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No, it's just a Mirage: Lenovo's nerd-goggles-for-suits boasts 4K display but no need to be attached to powerful PC
ThinkReality? We'd prefer to think about anything but reality right now, thanks
Lenovo has whipped the covers off its latest take on VR-for-biz in the form of the Android-powered Mirage VR S3 headset with ThinkReality.
Following HP's second crack at the Reverb last week, Lenovo's new baby features a 4K display aimed at clearing up the blurry mess of how text tends to look in the normally lower-resolution VR world.
Unlike HP's pricier Reverb, the Mirage does not require a connection to a PC to handle processing duties and instead will last for three hours on battery.
With only a Qualcomm 835 SOC driving the thing, it is unlikely to set the world on fire performance-wise. Indeed, hardware such as the Oculus Quest also features an 835 (with a Adreno 540 GPU), albeit with lower-resolution panels.
It is difficult to avoid comparisons with Oculus hardware, although the Lenovo gear is soely for the enterprise and education market, and features an easy-to-clean face plate so it can be safely passed around. While VR may have enjoyed a recent uptick in usage thanks to one thing and another, the thought of sharing a headset in the midst of a pandemic is icky to say the least.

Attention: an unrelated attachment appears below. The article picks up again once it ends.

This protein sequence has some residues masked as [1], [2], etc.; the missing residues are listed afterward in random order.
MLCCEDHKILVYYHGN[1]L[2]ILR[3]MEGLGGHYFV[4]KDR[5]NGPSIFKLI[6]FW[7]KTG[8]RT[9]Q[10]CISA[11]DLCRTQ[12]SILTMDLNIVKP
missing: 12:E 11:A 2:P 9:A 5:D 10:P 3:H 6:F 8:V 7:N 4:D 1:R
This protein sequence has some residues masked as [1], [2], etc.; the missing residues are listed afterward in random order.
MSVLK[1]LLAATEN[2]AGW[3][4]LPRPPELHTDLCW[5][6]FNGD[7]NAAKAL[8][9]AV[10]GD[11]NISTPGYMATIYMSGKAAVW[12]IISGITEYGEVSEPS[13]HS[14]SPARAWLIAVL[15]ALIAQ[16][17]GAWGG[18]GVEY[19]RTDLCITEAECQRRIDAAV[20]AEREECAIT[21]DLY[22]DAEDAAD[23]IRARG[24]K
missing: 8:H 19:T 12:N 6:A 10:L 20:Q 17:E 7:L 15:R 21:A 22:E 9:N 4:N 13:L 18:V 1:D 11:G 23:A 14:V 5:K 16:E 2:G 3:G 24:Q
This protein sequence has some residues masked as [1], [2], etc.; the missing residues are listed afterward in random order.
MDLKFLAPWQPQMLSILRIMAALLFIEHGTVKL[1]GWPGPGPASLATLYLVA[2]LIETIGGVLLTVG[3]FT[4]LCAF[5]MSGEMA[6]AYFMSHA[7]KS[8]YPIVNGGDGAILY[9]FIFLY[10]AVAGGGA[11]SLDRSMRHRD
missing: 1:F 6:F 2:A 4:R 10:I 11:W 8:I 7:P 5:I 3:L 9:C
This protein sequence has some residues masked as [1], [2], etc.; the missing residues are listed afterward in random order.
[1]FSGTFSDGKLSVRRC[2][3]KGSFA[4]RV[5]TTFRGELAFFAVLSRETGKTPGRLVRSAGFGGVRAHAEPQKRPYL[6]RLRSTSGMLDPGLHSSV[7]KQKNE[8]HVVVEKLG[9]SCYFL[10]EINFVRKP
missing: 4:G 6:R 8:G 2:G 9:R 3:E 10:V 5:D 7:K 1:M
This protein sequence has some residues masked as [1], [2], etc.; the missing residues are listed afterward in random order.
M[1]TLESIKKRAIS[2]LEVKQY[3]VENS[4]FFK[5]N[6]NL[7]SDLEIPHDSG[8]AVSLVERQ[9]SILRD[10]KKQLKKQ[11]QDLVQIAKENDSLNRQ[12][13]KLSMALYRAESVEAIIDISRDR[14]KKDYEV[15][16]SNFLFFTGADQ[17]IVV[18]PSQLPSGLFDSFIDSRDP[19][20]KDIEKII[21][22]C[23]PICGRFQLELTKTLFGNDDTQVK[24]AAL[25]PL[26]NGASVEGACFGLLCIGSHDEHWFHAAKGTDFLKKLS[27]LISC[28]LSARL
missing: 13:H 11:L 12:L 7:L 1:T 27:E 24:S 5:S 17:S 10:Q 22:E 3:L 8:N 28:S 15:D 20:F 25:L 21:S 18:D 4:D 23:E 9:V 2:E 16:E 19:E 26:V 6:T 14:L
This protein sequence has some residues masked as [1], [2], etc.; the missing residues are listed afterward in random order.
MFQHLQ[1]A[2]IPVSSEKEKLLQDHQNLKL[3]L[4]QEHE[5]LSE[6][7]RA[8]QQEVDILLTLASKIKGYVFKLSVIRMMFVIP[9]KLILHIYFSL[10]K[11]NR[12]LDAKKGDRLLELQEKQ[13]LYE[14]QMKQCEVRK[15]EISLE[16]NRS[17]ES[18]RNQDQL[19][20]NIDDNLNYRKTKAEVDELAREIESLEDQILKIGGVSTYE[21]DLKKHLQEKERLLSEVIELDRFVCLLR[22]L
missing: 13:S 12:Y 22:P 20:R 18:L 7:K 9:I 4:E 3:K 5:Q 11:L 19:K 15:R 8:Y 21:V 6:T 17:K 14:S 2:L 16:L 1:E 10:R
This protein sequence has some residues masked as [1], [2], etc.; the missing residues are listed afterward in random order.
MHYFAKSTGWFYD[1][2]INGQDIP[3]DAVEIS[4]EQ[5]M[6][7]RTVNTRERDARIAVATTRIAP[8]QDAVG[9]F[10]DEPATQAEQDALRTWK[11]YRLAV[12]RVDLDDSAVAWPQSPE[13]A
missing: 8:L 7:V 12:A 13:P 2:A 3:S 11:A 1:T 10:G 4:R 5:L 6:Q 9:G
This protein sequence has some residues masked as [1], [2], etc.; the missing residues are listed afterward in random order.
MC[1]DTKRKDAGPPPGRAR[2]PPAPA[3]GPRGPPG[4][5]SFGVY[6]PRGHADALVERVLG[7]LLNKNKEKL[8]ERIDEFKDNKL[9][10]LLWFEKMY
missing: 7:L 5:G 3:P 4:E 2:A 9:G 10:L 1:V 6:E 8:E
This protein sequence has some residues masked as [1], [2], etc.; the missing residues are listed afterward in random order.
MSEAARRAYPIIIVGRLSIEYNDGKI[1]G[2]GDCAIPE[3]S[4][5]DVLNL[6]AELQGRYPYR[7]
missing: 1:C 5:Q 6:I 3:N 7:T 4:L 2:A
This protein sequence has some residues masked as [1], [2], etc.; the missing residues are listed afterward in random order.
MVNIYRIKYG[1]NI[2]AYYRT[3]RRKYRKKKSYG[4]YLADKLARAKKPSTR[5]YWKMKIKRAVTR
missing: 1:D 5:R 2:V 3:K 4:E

The headset, which was made in conjunction with Pico Interactive, bears a marked similarity to Pico's G2 4K. As well as running with a controller, the headset can also be used hands-free. Lenovo's version has a slightly nausea-inducing 75Hz refresh rate and 64GB of onboard storage. It will also accept an SD card of up to 256GB.
The announcement comes a year after Lenovo unveiled its wannabe HoloLens 2 in the form of the ThinkReality A6, based on Android Oreo and rocking 1080p per eye. The Mirage VR S3 is a full-on VR affair rather than the AR shenanigans of its stablemate. Both are managed through the ThinkReality platform.
The new headset is likely to land in Q3 and will cost under $450 (in North America). It comes as Oculus finally opened the doors to the public on its "Oculus for Business" programme replete with a heart-stopping price tag of $999 for the 128GB Quest. The consumer version (if you can find it) can be had for less than $500, but lacks those enterprise features.
It also makes a jolly good fist of playing Pistol Whip, although we doubt that will be in too many enterprise libraries. ®